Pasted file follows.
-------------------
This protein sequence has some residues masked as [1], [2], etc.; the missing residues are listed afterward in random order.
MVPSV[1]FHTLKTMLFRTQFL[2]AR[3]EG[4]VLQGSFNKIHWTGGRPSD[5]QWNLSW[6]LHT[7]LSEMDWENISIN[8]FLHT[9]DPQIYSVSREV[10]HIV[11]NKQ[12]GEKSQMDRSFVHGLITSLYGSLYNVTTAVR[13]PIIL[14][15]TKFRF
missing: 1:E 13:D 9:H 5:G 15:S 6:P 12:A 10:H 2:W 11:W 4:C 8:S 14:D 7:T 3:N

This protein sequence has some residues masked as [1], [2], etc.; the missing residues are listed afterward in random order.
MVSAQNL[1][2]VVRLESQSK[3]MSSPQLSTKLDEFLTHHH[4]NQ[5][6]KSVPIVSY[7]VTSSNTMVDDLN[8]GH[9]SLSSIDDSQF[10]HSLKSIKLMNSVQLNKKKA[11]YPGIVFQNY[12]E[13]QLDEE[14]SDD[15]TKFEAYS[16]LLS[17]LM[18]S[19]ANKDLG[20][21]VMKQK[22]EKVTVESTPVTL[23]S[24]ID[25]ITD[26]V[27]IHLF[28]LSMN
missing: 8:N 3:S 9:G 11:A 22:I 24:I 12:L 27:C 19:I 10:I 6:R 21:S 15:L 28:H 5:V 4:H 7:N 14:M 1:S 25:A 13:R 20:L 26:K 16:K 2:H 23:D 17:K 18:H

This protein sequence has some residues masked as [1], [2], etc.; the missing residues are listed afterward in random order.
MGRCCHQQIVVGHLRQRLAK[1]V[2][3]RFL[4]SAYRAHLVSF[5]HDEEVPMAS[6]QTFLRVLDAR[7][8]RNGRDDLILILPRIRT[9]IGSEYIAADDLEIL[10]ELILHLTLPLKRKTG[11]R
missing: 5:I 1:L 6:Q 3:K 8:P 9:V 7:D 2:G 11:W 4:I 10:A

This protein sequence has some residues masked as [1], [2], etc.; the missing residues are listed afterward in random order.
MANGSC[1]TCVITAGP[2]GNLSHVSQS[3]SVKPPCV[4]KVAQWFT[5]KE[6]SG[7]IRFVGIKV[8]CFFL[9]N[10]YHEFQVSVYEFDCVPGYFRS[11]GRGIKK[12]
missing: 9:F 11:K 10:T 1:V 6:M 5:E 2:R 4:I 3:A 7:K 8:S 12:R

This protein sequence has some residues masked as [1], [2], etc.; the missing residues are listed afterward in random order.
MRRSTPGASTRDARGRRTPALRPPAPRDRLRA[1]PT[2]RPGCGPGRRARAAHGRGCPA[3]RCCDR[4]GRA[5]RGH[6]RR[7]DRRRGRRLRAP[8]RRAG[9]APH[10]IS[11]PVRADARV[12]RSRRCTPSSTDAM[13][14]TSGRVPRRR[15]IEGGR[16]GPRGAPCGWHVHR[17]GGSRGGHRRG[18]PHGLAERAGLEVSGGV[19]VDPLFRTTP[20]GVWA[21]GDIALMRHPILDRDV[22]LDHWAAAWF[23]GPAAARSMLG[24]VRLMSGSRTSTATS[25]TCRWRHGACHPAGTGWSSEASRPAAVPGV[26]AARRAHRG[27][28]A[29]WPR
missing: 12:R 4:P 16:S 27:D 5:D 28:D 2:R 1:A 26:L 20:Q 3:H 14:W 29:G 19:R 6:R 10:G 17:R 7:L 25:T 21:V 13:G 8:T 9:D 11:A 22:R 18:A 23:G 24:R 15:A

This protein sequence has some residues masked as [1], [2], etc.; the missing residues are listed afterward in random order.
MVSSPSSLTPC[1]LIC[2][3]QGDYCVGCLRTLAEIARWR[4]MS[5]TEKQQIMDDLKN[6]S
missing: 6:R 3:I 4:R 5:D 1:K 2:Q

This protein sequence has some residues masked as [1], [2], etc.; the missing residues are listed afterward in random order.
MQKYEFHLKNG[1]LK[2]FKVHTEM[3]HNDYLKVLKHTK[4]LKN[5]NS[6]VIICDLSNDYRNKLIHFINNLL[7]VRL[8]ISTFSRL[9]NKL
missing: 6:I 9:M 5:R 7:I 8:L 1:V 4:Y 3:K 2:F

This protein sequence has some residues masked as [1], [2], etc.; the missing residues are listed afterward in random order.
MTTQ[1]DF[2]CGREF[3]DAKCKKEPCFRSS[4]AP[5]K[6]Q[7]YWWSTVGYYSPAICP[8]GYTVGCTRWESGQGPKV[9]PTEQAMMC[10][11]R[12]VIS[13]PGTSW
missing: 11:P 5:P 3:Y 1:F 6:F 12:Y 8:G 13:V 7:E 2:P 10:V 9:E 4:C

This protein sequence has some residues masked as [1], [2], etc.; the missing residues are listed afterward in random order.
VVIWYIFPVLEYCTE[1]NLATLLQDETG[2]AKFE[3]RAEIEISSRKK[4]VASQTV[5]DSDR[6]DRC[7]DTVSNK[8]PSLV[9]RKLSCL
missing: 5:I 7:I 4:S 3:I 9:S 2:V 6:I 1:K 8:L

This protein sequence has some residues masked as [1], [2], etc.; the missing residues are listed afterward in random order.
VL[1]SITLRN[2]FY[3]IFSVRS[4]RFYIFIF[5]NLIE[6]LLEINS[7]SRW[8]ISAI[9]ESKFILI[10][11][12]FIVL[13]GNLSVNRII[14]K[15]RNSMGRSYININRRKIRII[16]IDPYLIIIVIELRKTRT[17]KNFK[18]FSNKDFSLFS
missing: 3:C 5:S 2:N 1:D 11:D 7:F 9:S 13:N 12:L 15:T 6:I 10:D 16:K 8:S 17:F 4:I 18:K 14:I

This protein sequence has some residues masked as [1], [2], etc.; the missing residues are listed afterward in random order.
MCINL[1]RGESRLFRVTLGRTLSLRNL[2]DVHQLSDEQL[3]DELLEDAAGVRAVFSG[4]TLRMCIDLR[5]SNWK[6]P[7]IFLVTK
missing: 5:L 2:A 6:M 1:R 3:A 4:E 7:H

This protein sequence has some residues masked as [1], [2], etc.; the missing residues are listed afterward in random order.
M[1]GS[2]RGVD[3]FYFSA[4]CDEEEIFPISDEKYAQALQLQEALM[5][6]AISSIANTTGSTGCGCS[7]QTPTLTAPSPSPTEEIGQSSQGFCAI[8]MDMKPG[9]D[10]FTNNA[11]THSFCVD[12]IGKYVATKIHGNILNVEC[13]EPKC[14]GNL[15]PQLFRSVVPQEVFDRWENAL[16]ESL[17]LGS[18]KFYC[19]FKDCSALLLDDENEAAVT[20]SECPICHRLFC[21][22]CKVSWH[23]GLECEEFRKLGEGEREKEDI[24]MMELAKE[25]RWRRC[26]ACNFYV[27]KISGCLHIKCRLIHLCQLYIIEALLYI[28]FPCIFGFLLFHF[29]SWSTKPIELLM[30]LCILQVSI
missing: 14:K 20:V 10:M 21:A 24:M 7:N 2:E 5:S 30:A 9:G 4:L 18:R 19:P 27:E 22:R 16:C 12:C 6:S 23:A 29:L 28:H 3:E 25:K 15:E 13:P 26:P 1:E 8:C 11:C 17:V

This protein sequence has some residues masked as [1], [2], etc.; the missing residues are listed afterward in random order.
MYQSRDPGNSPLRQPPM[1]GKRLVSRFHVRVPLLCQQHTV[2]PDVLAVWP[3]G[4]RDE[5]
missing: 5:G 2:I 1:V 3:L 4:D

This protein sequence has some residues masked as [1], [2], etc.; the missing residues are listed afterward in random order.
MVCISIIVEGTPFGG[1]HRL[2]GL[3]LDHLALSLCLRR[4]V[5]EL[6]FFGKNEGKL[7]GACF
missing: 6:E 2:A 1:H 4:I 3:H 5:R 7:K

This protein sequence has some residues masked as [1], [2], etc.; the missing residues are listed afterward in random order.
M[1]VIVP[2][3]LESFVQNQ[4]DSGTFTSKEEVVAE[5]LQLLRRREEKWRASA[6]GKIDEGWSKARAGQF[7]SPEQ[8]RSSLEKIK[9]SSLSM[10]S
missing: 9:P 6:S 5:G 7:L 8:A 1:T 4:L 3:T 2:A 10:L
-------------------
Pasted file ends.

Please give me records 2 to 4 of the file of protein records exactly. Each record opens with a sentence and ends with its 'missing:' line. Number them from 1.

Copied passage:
This protein sequence has some residues masked as [1], [2], etc.; the missing residues are listed afterward in random order.
MVSAQNL[1][2]VVRLESQSK[3]MSSPQLSTKLDEFLTHHH[4]NQ[5][6]KSVPIVSY[7]VTSSNTMVDDLN[8]GH[9]SLSSIDDSQF[10]HSLKSIKLMNSVQLNKKKA[11]YPGIVFQNY[12]E[13]QLDEE[14]SDD[15]TKFEAYS[16]LLS[17]LM[18]S[19]ANKDLG[20][21]VMKQK[22]EKVTVESTPVTL[23]S[24]ID[25]ITD[26]V[27]IHLF[28]LSMN
missing: 8:N 3:S 9:G 11:A 22:I 24:I 12:L 27:C 19:I 10:I 6:R 21:S 15:L 28:H 5:V 4:H 7:N 14:M 1:S 25:A 13:R 20:L 26:K 16:K 2:H 23:D 17:K 18:H

This protein sequence has some residues masked as [1], [2], etc.; the missing residues are listed afterward in random order.
MGRCCHQQIVVGHLRQRLAK[1]V[2][3]RFL[4]SAYRAHLVSF[5]HDEEVPMAS[6]QTFLRVLDAR[7][8]RNGRDDLILILPRIRT[9]IGSEYIAADDLEIL[10]ELILHLTLPLKRKTG[11]R
missing: 5:I 1:L 6:Q 3:K 8:P 9:V 7:D 2:G 11:W 4:I 10:A

This protein sequence has some residues masked as [1], [2], etc.; the missing residues are listed afterward in random order.
MANGSC[1]TCVITAGP[2]GNLSHVSQS[3]SVKPPCV[4]KVAQWFT[5]KE[6]SG[7]IRFVGIKV[8]CFFL[9]N[10]YHEFQVSVYEFDCVPGYFRS[11]GRGIKK[12]
missing: 9:F 11:K 10:T 1:V 6:M 5:E 2:R 4:I 3:A 7:K 8:S 12:R